By Choi Kyong-ae
Banks will tighten up their sales networks in the second half as record low rates squeeze their margins further and competition gets tougher, bank officials said Wednesday.
KB Financial Group and Hana Financial Group look most aggressive in catching up with Shinhan Financial Group whose flagship union Shinhan Bank topped 17 other banks last year, posting 1.46 trillion won in net profit.
The country's 18 commercial banks include six provincial banks, such as Daegu Bank and Busan Bank, and two state-run banks such as Korea Development Bank and Export-Import Bank of Korea.
In a workshop held over the weekend, KB Financial Group Chairman Yoon Jong-kyoo and executives from KB Financial and its flagship KB Kookmin Bank drew up a business plan for the second half of the year.
"In the workshop, Chairman Yoon asked each outlet to play as an independent business entity to analyze the market and attract customers with differentiated services," a KB Financial spokesman said.
KB Kookmin Bank posted a net profit of 1.03 trillion won for the whole of 2014. The outcome looked pale before Shinhan Bank's net profit of 1.46 trillion won. That's because the former ran 1,048 outlets and 20,675 workers as of June 30, outnumbering Shinhan's 898 outlets and 14,500 employees,
"We will reorganize our outlets to focus on sales operations by shutting down money-losing outlets and opening new ones," the KB spokesman said.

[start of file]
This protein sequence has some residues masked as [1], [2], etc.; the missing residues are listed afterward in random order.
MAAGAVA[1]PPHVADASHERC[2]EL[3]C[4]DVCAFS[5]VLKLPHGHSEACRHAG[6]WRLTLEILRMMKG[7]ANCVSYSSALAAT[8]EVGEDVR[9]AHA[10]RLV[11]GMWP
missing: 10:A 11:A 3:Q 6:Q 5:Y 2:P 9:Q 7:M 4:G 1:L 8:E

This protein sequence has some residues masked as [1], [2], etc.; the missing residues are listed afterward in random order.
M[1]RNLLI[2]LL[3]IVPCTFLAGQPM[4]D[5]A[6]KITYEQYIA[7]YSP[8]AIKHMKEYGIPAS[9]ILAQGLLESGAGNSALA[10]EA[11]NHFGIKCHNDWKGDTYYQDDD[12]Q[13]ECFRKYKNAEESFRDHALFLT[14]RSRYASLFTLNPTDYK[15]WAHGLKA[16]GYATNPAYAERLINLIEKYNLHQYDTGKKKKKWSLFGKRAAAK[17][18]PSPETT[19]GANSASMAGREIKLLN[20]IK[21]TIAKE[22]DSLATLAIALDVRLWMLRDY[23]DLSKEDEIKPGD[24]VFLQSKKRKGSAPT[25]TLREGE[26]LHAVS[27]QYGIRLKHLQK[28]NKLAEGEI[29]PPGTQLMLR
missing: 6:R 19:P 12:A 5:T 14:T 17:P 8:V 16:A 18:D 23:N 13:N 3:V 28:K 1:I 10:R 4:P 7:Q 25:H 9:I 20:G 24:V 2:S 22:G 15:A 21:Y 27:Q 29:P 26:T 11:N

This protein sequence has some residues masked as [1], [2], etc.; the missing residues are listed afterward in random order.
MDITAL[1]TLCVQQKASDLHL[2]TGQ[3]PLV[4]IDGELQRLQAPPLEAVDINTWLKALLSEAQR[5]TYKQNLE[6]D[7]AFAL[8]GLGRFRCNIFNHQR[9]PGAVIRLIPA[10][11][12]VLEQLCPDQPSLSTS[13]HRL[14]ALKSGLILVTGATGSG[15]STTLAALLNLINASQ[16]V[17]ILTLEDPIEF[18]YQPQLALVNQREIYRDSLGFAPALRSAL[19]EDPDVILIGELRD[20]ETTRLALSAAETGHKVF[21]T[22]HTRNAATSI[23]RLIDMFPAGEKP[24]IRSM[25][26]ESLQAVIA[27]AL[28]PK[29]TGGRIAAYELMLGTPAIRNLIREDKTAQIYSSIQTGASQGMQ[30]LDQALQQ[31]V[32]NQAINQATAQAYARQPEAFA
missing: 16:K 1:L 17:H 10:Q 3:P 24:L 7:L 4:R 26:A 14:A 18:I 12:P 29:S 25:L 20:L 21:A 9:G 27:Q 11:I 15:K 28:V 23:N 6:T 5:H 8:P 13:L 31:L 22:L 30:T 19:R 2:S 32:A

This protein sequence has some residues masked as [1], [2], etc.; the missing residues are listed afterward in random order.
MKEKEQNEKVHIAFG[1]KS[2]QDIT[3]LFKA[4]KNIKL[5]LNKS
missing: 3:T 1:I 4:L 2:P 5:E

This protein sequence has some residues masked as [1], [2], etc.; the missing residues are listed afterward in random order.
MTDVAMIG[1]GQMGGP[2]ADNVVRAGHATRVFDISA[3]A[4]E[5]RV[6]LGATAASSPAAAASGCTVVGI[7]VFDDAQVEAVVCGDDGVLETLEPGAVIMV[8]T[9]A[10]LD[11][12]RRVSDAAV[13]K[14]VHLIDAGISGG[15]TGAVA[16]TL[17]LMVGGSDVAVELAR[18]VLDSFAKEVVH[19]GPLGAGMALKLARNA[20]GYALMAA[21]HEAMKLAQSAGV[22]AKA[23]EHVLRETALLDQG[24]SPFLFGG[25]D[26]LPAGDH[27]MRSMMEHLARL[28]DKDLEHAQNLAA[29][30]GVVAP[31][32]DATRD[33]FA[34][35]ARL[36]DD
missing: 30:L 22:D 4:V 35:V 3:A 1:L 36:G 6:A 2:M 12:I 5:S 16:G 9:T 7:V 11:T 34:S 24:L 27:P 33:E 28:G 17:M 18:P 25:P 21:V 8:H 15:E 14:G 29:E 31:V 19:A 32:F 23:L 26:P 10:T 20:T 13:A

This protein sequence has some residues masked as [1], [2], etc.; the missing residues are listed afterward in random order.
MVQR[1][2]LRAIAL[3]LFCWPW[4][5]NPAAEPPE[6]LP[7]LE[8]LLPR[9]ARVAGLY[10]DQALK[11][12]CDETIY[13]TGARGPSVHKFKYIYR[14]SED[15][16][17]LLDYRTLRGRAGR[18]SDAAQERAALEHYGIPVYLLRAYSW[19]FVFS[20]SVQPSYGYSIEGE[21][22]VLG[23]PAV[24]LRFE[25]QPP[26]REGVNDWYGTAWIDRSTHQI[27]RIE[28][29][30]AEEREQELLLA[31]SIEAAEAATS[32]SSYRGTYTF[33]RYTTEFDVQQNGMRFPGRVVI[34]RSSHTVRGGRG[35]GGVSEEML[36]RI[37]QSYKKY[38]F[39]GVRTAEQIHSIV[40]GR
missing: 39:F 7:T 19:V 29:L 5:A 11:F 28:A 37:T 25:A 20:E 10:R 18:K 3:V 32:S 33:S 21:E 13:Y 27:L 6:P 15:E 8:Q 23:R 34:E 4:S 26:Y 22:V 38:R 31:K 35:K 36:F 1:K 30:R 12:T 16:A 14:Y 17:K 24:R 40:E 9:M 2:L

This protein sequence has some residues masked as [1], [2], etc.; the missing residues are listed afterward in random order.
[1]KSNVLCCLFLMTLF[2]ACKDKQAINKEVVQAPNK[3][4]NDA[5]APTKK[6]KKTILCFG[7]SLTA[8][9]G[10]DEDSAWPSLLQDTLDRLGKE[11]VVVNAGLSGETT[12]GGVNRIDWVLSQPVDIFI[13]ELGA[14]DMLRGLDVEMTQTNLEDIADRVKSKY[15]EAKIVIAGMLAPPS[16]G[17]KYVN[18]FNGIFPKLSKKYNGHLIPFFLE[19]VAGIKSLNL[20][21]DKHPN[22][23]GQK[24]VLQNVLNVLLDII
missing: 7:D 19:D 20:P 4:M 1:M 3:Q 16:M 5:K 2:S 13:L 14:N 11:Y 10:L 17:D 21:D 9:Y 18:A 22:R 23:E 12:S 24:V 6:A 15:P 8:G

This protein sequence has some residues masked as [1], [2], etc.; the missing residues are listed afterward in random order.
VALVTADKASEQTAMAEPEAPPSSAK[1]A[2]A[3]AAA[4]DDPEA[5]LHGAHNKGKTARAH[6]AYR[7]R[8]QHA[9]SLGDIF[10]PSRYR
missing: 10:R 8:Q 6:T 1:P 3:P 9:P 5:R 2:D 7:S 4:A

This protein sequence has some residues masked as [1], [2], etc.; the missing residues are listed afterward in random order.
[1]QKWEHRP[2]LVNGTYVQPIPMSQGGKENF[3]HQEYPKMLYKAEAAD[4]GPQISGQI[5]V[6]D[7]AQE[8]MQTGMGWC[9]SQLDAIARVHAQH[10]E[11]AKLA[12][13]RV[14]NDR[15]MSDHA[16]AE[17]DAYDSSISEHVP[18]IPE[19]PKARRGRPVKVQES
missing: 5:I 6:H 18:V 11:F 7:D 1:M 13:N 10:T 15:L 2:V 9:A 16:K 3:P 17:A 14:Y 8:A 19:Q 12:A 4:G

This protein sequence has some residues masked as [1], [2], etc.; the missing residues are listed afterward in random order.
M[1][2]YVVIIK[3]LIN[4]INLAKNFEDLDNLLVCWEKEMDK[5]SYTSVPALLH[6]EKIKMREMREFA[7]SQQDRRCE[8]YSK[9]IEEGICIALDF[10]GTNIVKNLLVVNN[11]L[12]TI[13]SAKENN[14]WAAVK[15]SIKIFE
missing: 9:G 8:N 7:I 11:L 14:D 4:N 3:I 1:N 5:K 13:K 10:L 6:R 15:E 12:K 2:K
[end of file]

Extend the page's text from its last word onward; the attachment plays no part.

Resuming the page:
Hana Bank and Korea Exchange Bank (KEB), two flagship units of Hana Financial, will focus on launching a merged bank which will include the names Hana and KEB on Sept. 1 with combined assets of 290 trillion won.
The merged bank is planning to strengthen its sales activities with combined sales networks to offset recent poor earnings in KEB. KEB posted 376 billion won in net profit last year, down 15 percent from 444 billion won a year earlier.
In February 2012, when Hana Financial acquired a controlling stake in KEB from U.S. Lone Star Funds, Hana Financial, KEB and its union agreed to complete the integration between Hana Bank and KEB by February 2017. So the union protested against the earlier-than-planned merger, saying it could result in massive job cuts.
Shinhan Bank executives will hold a meeting on Monday to discuss measures to cement its leading status in terms of profitability. It plans to strengthen the retail and corporate banking services while exploring new markets away from declining rates.
Korea's benchmark interest rate stands at an all-time low of 1.5 percent.
Other banks such as National Agricultural Cooperative Federation are expected to draw up business plans for the rest of the year seeking profitability.